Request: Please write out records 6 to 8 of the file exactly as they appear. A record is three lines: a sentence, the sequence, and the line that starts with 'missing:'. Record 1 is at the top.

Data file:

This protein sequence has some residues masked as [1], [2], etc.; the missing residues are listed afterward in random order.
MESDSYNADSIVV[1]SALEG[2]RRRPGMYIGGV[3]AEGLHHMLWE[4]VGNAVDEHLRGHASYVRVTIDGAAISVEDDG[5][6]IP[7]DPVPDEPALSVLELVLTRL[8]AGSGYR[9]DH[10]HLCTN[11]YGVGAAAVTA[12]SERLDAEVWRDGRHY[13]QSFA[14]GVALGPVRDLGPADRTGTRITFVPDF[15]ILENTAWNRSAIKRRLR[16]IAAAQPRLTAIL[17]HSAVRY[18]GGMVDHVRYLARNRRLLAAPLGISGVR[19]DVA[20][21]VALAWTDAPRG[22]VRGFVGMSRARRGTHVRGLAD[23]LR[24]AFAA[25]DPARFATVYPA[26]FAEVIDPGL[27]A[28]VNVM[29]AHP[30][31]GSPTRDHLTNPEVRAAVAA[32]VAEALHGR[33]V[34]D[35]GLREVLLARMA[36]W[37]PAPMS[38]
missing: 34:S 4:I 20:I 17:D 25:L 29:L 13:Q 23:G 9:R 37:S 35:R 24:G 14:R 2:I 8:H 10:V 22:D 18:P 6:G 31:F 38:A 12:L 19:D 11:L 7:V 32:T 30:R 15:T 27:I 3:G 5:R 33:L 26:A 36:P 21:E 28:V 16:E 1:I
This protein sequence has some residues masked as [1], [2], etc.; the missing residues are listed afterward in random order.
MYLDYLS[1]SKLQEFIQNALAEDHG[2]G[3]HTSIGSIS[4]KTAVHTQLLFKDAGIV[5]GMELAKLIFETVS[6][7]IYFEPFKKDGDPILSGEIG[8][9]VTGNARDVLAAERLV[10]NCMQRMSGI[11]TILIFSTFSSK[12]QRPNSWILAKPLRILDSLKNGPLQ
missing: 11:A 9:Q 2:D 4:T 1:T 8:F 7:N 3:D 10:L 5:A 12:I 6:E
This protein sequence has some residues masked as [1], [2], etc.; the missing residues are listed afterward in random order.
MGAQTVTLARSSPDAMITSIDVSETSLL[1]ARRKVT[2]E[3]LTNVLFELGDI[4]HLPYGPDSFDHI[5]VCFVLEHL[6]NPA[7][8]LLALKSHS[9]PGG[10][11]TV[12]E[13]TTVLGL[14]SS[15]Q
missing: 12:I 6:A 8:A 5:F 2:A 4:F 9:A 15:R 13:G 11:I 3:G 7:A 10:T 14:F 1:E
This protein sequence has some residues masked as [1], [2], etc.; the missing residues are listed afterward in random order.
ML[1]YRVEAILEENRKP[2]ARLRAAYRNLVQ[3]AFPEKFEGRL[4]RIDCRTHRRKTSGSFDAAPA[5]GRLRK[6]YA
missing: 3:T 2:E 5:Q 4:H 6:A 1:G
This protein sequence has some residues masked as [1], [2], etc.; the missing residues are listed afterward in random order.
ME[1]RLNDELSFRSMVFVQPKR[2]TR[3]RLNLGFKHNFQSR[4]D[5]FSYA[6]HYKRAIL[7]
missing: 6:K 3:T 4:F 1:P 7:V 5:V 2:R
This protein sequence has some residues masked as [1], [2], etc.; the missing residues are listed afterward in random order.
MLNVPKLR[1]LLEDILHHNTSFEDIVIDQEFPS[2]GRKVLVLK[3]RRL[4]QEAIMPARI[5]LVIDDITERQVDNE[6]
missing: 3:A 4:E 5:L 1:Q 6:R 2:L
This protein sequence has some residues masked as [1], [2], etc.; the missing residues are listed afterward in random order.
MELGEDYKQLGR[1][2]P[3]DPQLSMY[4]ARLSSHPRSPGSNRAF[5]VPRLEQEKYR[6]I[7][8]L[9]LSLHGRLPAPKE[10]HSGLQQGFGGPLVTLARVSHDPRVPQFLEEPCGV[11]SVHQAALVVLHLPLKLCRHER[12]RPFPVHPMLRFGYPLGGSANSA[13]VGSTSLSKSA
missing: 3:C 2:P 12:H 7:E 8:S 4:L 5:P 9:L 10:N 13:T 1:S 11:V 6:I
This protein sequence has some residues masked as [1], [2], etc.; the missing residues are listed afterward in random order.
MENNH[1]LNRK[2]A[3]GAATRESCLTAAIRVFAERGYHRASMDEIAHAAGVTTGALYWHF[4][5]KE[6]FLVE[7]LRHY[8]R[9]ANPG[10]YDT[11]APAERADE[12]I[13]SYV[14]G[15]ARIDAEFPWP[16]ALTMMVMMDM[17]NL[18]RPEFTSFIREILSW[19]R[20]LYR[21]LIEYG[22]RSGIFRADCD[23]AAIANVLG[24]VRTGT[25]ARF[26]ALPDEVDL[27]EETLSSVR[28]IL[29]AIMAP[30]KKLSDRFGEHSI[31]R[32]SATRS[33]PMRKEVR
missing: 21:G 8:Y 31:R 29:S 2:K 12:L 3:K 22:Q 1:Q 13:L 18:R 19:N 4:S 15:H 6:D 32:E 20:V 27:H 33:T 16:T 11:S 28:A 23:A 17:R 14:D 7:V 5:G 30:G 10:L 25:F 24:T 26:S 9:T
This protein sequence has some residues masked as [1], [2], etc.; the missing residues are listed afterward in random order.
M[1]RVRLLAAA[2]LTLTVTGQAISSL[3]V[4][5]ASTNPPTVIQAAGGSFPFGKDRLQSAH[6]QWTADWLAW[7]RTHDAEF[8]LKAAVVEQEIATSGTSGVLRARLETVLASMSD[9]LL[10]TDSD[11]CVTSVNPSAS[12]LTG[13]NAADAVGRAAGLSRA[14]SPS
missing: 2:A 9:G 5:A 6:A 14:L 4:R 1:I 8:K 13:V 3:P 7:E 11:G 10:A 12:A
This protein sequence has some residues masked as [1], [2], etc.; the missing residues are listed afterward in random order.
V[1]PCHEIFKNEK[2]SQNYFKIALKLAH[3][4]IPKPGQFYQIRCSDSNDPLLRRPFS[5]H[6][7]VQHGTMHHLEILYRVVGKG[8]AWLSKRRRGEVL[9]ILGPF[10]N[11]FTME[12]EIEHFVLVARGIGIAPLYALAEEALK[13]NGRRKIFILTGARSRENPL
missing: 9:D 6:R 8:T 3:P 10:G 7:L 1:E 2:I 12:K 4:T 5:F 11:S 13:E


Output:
This protein sequence has some residues masked as [1], [2], etc.; the missing residues are listed afterward in random order.
MLNVPKLR[1]LLEDILHHNTSFEDIVIDQEFPS[2]GRKVLVLK[3]RRL[4]QEAIMPARI[5]LVIDDITERQVDNE[6]
missing: 3:A 4:E 5:L 1:Q 6:R 2:L
This protein sequence has some residues masked as [1], [2], etc.; the missing residues are listed afterward in random order.
MELGEDYKQLGR[1][2]P[3]DPQLSMY[4]ARLSSHPRSPGSNRAF[5]VPRLEQEKYR[6]I[7][8]L[9]LSLHGRLPAPKE[10]HSGLQQGFGGPLVTLARVSHDPRVPQFLEEPCGV[11]SVHQAALVVLHLPLKLCRHER[12]RPFPVHPMLRFGYPLGGSANSA[13]VGSTSLSKSA
missing: 3:C 2:P 12:H 7:E 8:S 4:L 5:P 9:L 10:N 13:T 1:S 11:V 6:I
This protein sequence has some residues masked as [1], [2], etc.; the missing residues are listed afterward in random order.
MENNH[1]LNRK[2]A[3]GAATRESCLTAAIRVFAERGYHRASMDEIAHAAGVTTGALYWHF[4][5]KE[6]FLVE[7]LRHY[8]R[9]ANPG[10]YDT[11]APAERADE[12]I[13]SYV[14]G[15]ARIDAEFPWP[16]ALTMMVMMDM[17]NL[18]RPEFTSFIREILSW[19]R[20]LYR[21]LIEYG[22]RSGIFRADCD[23]AAIANVLG[24]VRTGT[25]ARF[26]ALPDEVDL[27]EETLSSVR[28]IL[29]AIMAP[30]KKLSDRFGEHSI[31]R[32]SATRS[33]PMRKEVR
missing: 21:G 8:Y 31:R 29:S 2:K 12:L 3:K 22:Q 1:Q 13:L 18:R 19:N 4:S 15:H 6:D 32:E 20:V 27:H 33:T 16:T 11:S 28:A 23:A 17:R 14:D 7:V 5:G 30:G 10:L 25:F 24:T 26:S 9:T